/// </summary>
/// <param name="location">the location of the circle</param>
/// <param name="radius">the radius of the circle</param>
/// <param name="lineFrom">the starting point of the line</param>
/// <param name="lineTo">the ending point of the line</param>
/// <returns>true if the line and circle intersect each other</returns>
public static bool IntersectLineCircle(Vector2 location, float radius, Vector2 lineFrom, Vector2 lineTo)
{
float ab2, acab, h2;
Vector2 ac = location - lineFrom;
Vector2 ab = lineTo - lineFrom;
Vector2.Dot(ref ab, ref ab, out ab2);
Vector2.Dot(ref ac, ref ab, out acab);
float t = acab / ab2;
if (t < 0)
t = 0;
else if (t > 1)
t = 1;
Vector2 h = ((ab * t) + lineFrom) - location;
Vector2.Dot(ref h, ref h, out h2);
return (h2 <= (radius * radius));
}
' VB.NET - Code
Function CheckLineSegmentCircleIntersection(x1 As Double, y1 As Double, x2 As Double, y2 As Double, xc As Double, yc As Double, r As Double) As Boolean
Static xd As Double = 0.0F
Static yd As Double = 0.0F
Static t As Double = 0.0F
Static d As Double = 0.0F
Static dx_2_1 As Double = 0.0F
Static dy_2_1 As Double = 0.0F
dx_2_1 = x2 - x1
dy_2_1 = y2 - y1
t = ((yc - y1) * dy_2_1 + (xc - x1) * dx_2_1) / (dy_2_1 * dy_2_1 + dx_2_1 * dx_2_1)
If 0 <= t And t <= 1 Then
xd = x1 + t * dx_2_1
yd = y1 + t * dy_2_1
d = Math.Sqrt((xd - xc) * (xd - xc) + (yd - yc) * (yd - yc))
Return d <= r
Else
d = Math.Sqrt((xc - x1) * (xc - x1) + (yc - y1) * (yc - y1))
If d <= r Then
Return True
Else
d = Math.Sqrt((xc - x2) * (xc - x2) + (yc - y2) * (yc - y2))
If d <= r Then
Return True
Else
Return False
End If
End If
End If
End Function
I have created this function for iOS following the answer given by chmike
+ (NSArray *)intersectionPointsOfCircleWithCenter:(CGPoint)center withRadius:(float)radius toLinePoint1:(CGPoint)p1 andLinePoint2:(CGPoint)p2
{
NSMutableArray *intersectionPoints = [NSMutableArray array];
float Ax = p1.x;
float Ay = p1.y;
float Bx = p2.x;
float By = p2.y;
float Cx = center.x;
float Cy = center.y;
float R = radius;
// compute the euclidean distance between A and B
float LAB = sqrt( pow(Bx-Ax, 2)+pow(By-Ay, 2) );
// compute the direction vector D from A to B
float Dx = (Bx-Ax)/LAB;
float Dy = (By-Ay)/LAB;
// Now the line equation is x = Dx*t + Ax, y = Dy*t + Ay with 0 <= t <= 1.
// compute the value t of the closest point to the circle center (Cx, Cy)
float t = Dx*(Cx-Ax) + Dy*(Cy-Ay);
// This is the projection of C on the line from A to B.
// compute the coordinates of the point E on line and closest to C
float Ex = t*Dx+Ax;
float Ey = t*Dy+Ay;
// compute the euclidean distance from E to C
float LEC = sqrt( pow(Ex-Cx, 2)+ pow(Ey-Cy, 2) );
// test if the line intersects the circle
if( LEC < R )
{
// compute distance from t to circle intersection point
float dt = sqrt( pow(R, 2) - pow(LEC,2) );
// compute first intersection point
float Fx = (t-dt)*Dx + Ax;
float Fy = (t-dt)*Dy + Ay;
// compute second intersection point
float Gx = (t+dt)*Dx + Ax;
float Gy = (t+dt)*Dy + Ay;
[intersectionPoints addObject:[NSValue valueWithCGPoint:CGPointMake(Fx, Fy)]];
[intersectionPoints addObject:[NSValue valueWithCGPoint:CGPointMake(Gx, Gy)]];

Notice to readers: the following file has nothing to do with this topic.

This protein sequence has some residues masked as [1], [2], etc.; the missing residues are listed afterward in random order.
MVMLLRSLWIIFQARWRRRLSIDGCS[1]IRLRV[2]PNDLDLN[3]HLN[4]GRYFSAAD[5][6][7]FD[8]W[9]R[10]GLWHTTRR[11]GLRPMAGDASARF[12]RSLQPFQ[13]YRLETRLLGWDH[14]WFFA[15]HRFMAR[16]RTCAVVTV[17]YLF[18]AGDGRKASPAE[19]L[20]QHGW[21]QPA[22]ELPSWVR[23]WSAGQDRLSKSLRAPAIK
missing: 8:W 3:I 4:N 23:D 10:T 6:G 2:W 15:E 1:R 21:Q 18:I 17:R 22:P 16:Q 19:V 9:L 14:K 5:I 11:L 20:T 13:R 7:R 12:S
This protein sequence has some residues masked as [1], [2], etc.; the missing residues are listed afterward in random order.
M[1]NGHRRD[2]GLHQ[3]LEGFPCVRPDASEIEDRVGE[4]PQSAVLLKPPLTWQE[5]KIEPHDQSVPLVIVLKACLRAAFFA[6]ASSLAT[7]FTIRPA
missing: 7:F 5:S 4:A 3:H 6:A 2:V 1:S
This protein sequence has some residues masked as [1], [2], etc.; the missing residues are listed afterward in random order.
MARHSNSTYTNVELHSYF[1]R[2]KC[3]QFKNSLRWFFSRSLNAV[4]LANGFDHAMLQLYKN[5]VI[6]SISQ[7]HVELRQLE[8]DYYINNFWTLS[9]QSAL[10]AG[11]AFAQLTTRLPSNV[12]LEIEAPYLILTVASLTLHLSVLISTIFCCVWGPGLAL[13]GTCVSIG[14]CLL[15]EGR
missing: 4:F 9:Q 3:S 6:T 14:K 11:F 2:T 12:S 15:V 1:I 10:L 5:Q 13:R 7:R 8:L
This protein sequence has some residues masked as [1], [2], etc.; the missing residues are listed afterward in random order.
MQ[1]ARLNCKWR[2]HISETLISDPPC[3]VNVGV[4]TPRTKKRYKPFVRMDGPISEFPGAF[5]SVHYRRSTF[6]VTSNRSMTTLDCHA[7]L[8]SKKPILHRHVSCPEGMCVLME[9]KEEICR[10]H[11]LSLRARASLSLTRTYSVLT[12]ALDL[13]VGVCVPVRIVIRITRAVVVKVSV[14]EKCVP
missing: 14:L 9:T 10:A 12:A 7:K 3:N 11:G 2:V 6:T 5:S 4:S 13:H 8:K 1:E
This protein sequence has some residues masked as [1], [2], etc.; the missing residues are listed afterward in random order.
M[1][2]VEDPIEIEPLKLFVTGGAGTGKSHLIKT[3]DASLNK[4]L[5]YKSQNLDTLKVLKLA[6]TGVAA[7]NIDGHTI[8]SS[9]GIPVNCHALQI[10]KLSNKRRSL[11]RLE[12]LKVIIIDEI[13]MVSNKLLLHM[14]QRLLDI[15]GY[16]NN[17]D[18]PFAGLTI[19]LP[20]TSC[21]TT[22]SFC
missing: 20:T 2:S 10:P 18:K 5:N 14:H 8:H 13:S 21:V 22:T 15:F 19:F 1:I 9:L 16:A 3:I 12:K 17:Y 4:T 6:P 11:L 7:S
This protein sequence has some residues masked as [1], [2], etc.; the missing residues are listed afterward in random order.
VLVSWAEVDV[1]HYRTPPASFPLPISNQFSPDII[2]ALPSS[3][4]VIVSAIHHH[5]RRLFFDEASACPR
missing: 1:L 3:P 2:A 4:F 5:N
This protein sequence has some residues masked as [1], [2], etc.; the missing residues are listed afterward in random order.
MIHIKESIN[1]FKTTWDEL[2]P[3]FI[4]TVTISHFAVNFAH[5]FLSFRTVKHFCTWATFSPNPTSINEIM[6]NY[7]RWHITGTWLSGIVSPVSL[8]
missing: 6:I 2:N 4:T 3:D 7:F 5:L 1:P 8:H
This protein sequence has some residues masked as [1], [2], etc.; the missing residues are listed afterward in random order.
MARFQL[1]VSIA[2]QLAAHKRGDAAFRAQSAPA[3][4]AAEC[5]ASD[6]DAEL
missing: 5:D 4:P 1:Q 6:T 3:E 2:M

}
// else test if the line is tangent to circle
else if( LEC == R ) {
// tangent point to circle is E
[intersectionPoints addObject:[NSValue valueWithCGPoint:CGPointMake(Ex, Ey)]];
}
else {
// line doesn't touch circle
}
return intersectionPoints;
}
Another one in c# (partial Circle class). Tested and works like a charm.
public class Circle : IEquatable<Circle>
{
// ******************************************************************
// The center of a circle
private Point _center;
// The radius of a circle
private double _radius;
// ******************************************************************
/// <summary>
/// Find all intersections (0, 1, 2) of the circle with a line defined by its 2 points.
/// Using: http://math.stackexchange.com/questions/228841/how-do-i-calculate-the-intersections-of-a-straight-line-and-a-circle
/// Note: p is the Center.X and q is Center.Y
/// </summary>
/// <param name="linePoint1"></param>
/// <param name="linePoint2"></param>
/// <returns></returns>
public List<Point> GetIntersections(Point linePoint1, Point linePoint2)
{
List<Point> intersections = new List<Point>();
double dx = linePoint2.X - linePoint1.X;
if (dx.AboutEquals(0)) // Straight vertical line
{
if (linePoint1.X.AboutEquals(Center.X - Radius) || linePoint1.X.AboutEquals(Center.X + Radius))
{
Point pt = new Point(linePoint1.X, Center.Y);
intersections.Add(pt);
}
else if (linePoint1.X > Center.X - Radius && linePoint1.X < Center.X + Radius)
{
double x = linePoint1.X - Center.X;
Point pt = new Point(linePoint1.X, Center.Y + Math.Sqrt(Radius * Radius - (x * x)));
intersections.Add(pt);
pt = new Point(linePoint1.X, Center.Y - Math.Sqrt(Radius * Radius - (x * x)));
intersections.Add(pt);
}
return intersections;
}
// Line function (y = mx + b)
double dy = linePoint2.Y - linePoint1.Y;
double m = dy / dx;
double b = linePoint1.Y - m * linePoint1.X;
double A = m * m + 1;
double B = 2 * (m * b - m * _center.Y - Center.X);
double C = Center.X * Center.X + Center.Y * Center.Y - Radius * Radius - 2 * b * Center.Y + b * b;
double discriminant = B * B - 4 * A * C;
if (discriminant < 0)
{
return intersections; // there is no intersections
}
if (discriminant.AboutEquals(0)) // Tangeante (touch on 1 point only)
{
double x = -B / (2 * A);
double y = m * x + b;
intersections.Add(new Point(x, y));
}
else // Secant (touch on 2 points)
{
double x = (-B + Math.Sqrt(discriminant)) / (2 * A);
double y = m * x + b;
intersections.Add(new Point(x, y));
x = (-B - Math.Sqrt(discriminant)) / (2 * A);
y = m * x + b;
intersections.Add(new Point(x, y));
}
return intersections;
}
// ******************************************************************